To implement these changes, BIS added Export Control Classification Number (ECCN) 3E004 to control technology required for the slicing, grinding and polishing of 300 mm diameter silicon wafers and revised ECCNs 2B001, 3D003, 5E001, 5A004, and 9A004 and related ECCNs 5D002, 5E002, 9A012, and 9A515. Also, a correction was made in ECCN 5D001 regarding License Exception (LE) STA (Strategic Trade Authorization), and a revision was made in LE ENC (Encryption Commodities, Software, and Technology, EAR Sec. 740.17). BIS stated that it will implement the remaining decisions made at the WA 2019 Plenary in a separate rule.
Please contact us for additional information if your company is involved with these technologies.
BIS Published A Final Rule Intended To Promote Human Rights
Oct. 6, 2020 – 85 Fed. Reg. 63007: In a final rule designed expressly to promote respect for human rights throughout the world, BIS amended EAR Sec. 742.7 to provide 1) that applications for items controlled for reasons of crime control (CC) will generally be considered favorably unless there is a civil disorder in the country or region of destination or if BIS assesses that there is a risk that the items will be used to violate or abuse human rights, and further, 2) that except for items controlled for short supply reasons, applications for items that require a license for any reason other than CC will also be judged based on whether they could be used by the recipient specifically to violate or abuse human rights.
BIS Amends The EAR To Impose A License Requirement For Exports And Reexports Of Water Cannon Systems And Parts And Components Thereof
Oct. 6, 2020 – 85 Fed. Reg. 63009: In another action expressly designed to address violations of human rights, with particular reference to exports to the Hong Kong Police Force, BIS amended the EAR to impose a license requirement on exports and reexports of water cannon systems including their parts and components (ECCNs 0A977, 0D977, and 0E977).
BIS Added 26 Persons To the Unverified List
Oct. 9, 2020 – 85 Fed. Reg. 64014: BIS added 26 persons – three in Armenia, two in Finland, three in Germany, five in Hong Kong, three in Pakistan, two in Turkey, six in the United Arab Emirates (UAE), and one each in China and Mexico -- to the Unverified List (UVL, EAR Part 744, Supp. No. 6) because it was not possible to complete a satisfactory end-use check on them for reasons outside the U.S. Government’s control. In the same rule BIS removed 40 persons – 16 in China, 22 in Hong Kong, one in Indonesia, and one in the UAE – from the UVL because BIS was able to conduct a successful end-use check or because they are no longer registered to do business in the country of listing and are no longer involved in U.S. exports.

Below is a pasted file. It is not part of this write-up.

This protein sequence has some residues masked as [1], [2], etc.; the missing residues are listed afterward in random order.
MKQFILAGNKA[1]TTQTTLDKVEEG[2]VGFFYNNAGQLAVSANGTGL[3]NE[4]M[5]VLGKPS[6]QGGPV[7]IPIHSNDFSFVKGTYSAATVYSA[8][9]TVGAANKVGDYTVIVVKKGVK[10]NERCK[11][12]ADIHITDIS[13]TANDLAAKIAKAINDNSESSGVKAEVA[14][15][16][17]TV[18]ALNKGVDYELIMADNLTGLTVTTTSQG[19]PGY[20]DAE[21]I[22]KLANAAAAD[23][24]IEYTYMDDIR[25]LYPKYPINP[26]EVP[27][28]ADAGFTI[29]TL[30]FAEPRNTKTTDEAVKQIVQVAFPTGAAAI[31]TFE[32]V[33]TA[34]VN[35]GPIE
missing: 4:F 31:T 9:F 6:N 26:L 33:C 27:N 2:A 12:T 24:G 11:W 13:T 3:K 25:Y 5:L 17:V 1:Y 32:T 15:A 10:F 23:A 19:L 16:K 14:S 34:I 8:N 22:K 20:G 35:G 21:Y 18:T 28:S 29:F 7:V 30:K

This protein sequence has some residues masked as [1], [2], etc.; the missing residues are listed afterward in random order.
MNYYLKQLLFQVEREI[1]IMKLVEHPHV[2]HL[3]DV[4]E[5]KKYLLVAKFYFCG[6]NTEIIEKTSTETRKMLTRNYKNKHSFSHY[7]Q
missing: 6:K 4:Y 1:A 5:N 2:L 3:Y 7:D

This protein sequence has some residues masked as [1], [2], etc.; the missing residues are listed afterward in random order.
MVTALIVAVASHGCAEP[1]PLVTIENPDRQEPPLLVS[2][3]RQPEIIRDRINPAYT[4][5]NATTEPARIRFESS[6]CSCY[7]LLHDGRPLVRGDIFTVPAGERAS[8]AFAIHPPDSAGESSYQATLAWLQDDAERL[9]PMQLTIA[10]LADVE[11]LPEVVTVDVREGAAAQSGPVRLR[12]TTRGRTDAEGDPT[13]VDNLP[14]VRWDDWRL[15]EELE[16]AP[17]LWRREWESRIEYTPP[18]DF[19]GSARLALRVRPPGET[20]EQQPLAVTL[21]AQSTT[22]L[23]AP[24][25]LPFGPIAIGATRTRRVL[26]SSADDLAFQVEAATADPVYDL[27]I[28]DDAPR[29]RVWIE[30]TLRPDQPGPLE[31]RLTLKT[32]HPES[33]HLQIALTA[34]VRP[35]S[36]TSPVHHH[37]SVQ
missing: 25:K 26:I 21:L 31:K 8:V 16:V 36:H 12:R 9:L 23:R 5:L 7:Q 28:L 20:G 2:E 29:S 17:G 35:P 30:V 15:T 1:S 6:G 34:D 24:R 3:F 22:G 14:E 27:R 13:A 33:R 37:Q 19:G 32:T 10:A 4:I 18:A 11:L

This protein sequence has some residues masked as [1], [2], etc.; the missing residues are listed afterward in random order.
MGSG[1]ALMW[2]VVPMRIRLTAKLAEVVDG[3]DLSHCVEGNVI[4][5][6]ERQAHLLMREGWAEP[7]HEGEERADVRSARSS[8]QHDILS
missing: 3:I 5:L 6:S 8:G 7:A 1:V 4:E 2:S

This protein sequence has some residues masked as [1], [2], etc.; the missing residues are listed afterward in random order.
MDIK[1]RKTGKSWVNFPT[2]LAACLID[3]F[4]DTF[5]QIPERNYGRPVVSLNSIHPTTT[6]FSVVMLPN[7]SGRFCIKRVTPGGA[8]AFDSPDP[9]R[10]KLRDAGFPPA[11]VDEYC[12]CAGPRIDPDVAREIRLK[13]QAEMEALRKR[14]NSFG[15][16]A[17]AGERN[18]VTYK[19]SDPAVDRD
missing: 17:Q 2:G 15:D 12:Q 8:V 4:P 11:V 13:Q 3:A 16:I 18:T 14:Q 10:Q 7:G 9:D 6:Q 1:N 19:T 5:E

(Exports, reexports, and transfers (in-country) to a person listed on the UVL are ineligible for license exceptions (EAR §740.2(a)(17)), and exporters, reexporters, and transferors of an item that is not otherwise subject to a license requirement must obtain a special statement meeting requirements described in EAR §744.15(b) before sending the item to a listed person.)
BIS Extends The Deadline For Public Comment On The Definition Of Foundational Technologies To November 9, 2020
Oct. 9, 2020 – 85 Fed. Reg. 64078: BIS amended an Advance Notice of Proposed Rulemaking (ANPRM) it had issued on Aug. 27, 2020 (85 Fed. Reg. 52934) requesting public comments on specific topics relating to the development of a definition of “foundational technologies.” (See August 2020 Regulatory Update for details of this request.) The amendment extends the deadline for comments to Nov. 9, 2020, and provides rules for submitting business confidential information.
BIS Streamlined The Procedure For Exporters To Request 6-month Extensions Of The Validity Period For Export Licenses Due To Expire On Or Before December 31, 2020
Oct. 16, 2020: Recognizing the importance of exports during this time of economic transition and recovery, BIS announced a special procedure for streamlining requests by exporters for 6-month extensions of the validity period for export licenses due to expire on or before Dec. 31, 2020. BIS estimates that the majority of extension validity requests using a new central electronic mailbox at LicenseExtensionRequest@bis.doc.gov will be processed and approved within two to three business days. This BIS announcement is at https://www.bis.doc.gov/index.php/documents/about-bis/newsroom/press-releases/2645-extension-of-license-validity-announcement/file.
BIS Amends EAR Sec. 742.4 To Revise The License Review Policy For Items Controlled For National Security Reasons Destined For The People’s Republic Of China (PRC), Venezuela, Or Russia